As adoption of new technology increases in the region, Mental aims to expand its operations to Saudi Arabia, the largest economy in the Arab world, as well as other GCC countries.
“We have a very healthy pipeline of corporate clients who want to work with us,” Mr. Abu Ghazaleh said.
“Building on the success we had in Abu Dhabi, we plan to go to the rest of the UAE and the GCC, and eventually, globally.”
The company raised nearly $1.2 million three years ago and expects to close a new round of $5 million in the next two months. The new funding should help it expand its activities in the region.
It also generates revenue as the number of customers grows, and it has had “positive cash flow” for some time, according to Mr Abu Ghazaleh.
The Abu Dhabi Hub71 team has been “very supportive in connecting us with the public and private sectors, making presentations to investors and VCs [Venture Capital companies]”, he said.
Hub71 Deputy Managing Director Ahmad Alwan said The National in October, approximately Hub71 start-ups raised more than 3.2 billion dirhams ($872 million) in funding, generated 2.5 billion dirhams in revenue and created 800 direct jobs since its inception in 2019 until in the third quarter of 2022.
“When you work in a space like this…the connections the founders make and the support they give each other has been wonderful…everyone is rooting for everyone’s success,” Mr. Abu Ghazaleh.
Q&A with Hani Abu Ghazaleh, Founder and CEO of Mental:
What successful start-ups do you wish you had started?
The types of start-ups that I really admire are the bold ones that basically go into uncharted territory and face the challenges and pain of being innovators and pioneers in this field… so anything that disrupts an entire industry and creates opportunities for other consumers or businesses.
An example of this is Airbnb, which is coming at the right time and changing the way people experience travel… no one has done this. And it happened at a perfect time when the economy was hit hard and people wanted to travel too. It offered people a more economical way to travel, but also offered a different kind of experience by helping people stay in a house rather than a hotel.
What is your vision for the business?
The vision is to make the company one of the pioneering professional training platforms in the world. I would love to see people around the world benefit from the high quality content we have on the platform. I would love to see successful start-ups from the UAE, grow regionally and show the world that innovation and success can start in the Mena region.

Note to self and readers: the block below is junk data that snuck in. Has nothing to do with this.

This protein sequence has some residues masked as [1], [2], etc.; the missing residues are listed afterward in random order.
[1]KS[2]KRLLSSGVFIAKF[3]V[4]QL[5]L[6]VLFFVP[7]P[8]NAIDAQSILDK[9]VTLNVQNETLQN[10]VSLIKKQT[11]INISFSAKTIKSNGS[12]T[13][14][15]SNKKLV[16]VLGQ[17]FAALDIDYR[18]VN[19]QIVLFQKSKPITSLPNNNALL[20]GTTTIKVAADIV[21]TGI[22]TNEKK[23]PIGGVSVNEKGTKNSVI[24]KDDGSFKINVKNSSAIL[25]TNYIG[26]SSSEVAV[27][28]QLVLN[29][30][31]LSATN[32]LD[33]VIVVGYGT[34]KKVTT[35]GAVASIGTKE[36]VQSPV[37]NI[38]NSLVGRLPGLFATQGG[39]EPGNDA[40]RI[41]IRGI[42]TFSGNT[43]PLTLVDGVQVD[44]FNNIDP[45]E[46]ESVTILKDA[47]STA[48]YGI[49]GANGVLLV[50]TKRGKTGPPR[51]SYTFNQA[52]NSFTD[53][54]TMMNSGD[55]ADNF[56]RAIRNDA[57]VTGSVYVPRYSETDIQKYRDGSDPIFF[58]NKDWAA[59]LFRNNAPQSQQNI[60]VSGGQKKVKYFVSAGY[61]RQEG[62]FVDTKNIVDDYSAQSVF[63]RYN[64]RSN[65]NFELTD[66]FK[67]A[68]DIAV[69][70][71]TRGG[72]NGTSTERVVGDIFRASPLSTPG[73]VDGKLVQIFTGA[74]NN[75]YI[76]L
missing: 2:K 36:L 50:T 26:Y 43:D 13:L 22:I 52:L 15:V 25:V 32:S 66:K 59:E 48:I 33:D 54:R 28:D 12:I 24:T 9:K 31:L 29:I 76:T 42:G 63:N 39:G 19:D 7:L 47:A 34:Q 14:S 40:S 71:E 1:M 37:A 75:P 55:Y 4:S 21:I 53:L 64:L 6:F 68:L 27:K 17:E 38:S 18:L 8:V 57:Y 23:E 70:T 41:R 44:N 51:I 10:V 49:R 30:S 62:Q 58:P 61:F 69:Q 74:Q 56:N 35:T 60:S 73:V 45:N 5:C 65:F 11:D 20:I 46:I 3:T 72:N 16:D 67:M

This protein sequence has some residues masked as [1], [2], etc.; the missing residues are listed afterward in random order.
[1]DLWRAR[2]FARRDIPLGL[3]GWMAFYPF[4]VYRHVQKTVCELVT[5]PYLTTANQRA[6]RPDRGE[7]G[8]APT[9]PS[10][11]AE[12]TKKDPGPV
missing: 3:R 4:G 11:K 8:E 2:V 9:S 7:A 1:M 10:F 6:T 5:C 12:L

What new skills did you acquire while creating your start-up?
Being a company founder is almost like having two or three MBAs. You have to learn many business skills because you have to wear many hats. There are areas like, in the beginning, you won’t be able to afford a CFO [chief financial officer] or you sometimes won’t be able to pay a lawyer for every contract you make. Understanding all aspects of business is therefore a unique experience that I had not had the chance to experience before, working in larger organizations. I also learned a lot about every client we serve, whether in the energy sector or in other sectors.
Who is your role model?
Tech-wise, coming from the gaming industry, it was John Carmack, who built one of the first shooters in the 1990s. He’s now one of the key influencers in our industry… he’s a source of inspiration. After all these years, almost three decades of development, it still does practical work and does not hesitate to do so.
On the business side, someone like Elon Musk…how hard he works to achieve this…how ambitious he is to keep building one company after another is very admirable.
Where do you see yourself in 10 years?
I hope I will be healthy enough to continue to be involved in this business or immersive technology. I love what I do and I have no intention of straying from it.
Updated: December 05, 2022, 04:00